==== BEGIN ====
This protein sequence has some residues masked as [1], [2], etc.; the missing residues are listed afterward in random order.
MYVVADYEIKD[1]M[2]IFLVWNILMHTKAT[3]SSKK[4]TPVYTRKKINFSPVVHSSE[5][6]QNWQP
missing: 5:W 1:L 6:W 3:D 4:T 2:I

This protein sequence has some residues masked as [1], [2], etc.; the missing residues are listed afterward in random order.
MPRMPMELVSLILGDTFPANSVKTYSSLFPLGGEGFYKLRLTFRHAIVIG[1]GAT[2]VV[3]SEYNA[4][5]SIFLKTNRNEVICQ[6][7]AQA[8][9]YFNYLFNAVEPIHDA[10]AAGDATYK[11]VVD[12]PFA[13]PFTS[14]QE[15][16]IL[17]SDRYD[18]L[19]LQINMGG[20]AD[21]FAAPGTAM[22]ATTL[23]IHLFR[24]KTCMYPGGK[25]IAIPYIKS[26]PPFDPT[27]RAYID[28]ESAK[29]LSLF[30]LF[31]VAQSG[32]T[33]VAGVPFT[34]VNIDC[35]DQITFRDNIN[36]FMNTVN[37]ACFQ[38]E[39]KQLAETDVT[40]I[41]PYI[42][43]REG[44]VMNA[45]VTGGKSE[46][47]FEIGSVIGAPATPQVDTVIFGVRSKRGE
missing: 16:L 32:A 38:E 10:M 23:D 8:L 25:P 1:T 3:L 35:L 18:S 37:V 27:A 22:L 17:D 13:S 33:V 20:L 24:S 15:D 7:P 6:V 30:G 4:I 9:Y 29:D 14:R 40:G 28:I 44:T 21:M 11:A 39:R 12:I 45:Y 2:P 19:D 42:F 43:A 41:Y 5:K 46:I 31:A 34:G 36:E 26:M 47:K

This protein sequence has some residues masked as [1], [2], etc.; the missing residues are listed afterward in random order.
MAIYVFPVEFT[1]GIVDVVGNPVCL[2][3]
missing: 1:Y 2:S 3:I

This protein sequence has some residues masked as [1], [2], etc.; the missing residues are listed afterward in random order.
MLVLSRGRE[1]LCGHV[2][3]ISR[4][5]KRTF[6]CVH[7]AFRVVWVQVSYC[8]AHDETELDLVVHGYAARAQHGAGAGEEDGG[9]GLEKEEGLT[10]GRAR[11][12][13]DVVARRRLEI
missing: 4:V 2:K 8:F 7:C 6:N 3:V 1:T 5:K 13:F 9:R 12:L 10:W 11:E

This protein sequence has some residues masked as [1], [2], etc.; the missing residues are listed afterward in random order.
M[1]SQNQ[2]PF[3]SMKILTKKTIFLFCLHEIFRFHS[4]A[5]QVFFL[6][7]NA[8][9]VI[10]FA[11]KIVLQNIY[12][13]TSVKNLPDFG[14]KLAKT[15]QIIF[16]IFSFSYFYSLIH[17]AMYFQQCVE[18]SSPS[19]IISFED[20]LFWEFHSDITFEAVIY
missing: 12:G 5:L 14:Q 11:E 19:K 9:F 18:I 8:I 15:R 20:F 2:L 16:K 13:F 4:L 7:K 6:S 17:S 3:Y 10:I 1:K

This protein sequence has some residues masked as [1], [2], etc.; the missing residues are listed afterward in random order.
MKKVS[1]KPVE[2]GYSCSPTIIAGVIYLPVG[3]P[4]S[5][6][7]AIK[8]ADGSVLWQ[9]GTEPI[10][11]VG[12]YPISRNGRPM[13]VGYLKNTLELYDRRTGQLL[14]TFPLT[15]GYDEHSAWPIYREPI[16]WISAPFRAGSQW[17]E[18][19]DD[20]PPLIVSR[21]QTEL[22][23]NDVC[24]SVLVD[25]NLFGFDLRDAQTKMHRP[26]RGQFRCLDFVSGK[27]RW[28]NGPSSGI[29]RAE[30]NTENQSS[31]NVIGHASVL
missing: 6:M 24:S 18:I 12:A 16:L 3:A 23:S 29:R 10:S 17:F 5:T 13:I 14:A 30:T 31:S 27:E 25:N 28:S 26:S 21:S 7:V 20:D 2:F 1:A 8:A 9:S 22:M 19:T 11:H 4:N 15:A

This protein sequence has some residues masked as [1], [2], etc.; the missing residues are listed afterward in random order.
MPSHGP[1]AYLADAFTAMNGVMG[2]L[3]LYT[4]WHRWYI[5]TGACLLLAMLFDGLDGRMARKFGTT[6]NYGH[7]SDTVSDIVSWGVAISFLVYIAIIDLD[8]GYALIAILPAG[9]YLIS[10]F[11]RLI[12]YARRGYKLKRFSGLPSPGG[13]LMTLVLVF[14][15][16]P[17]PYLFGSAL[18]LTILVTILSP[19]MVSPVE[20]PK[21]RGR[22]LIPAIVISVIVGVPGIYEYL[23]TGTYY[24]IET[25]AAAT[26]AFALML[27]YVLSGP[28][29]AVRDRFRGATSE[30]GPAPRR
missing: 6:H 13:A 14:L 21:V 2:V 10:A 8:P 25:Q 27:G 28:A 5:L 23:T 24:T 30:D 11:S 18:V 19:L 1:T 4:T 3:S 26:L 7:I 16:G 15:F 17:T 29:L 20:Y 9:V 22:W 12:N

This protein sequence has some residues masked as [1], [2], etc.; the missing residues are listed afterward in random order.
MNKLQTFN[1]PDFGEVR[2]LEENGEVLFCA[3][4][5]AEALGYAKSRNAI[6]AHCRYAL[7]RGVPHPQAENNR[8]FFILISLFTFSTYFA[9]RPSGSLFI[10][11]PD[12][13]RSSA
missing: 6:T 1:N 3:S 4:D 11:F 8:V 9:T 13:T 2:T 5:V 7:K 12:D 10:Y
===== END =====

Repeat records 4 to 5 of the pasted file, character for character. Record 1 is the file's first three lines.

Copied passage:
This protein sequence has some residues masked as [1], [2], etc.; the missing residues are listed afterward in random order.
MLVLSRGRE[1]LCGHV[2][3]ISR[4][5]KRTF[6]CVH[7]AFRVVWVQVSYC[8]AHDETELDLVVHGYAARAQHGAGAGEEDGG[9]GLEKEEGLT[10]GRAR[11][12][13]DVVARRRLEI
missing: 4:V 2:K 8:F 7:C 6:N 3:V 1:T 5:K 13:F 9:R 12:L 10:W 11:E

This protein sequence has some residues masked as [1], [2], etc.; the missing residues are listed afterward in random order.
M[1]SQNQ[2]PF[3]SMKILTKKTIFLFCLHEIFRFHS[4]A[5]QVFFL[6][7]NA[8][9]VI[10]FA[11]KIVLQNIY[12][13]TSVKNLPDFG[14]KLAKT[15]QIIF[16]IFSFSYFYSLIH[17]AMYFQQCVE[18]SSPS[19]IISFED[20]LFWEFHSDITFEAVIY
missing: 12:G 5:L 14:Q 11:E 19:K 9:F 18:I 8:I 15:R 20:F 2:L 16:K 13:F 4:L 7:K 6:S 17:S 3:Y 10:I 1:K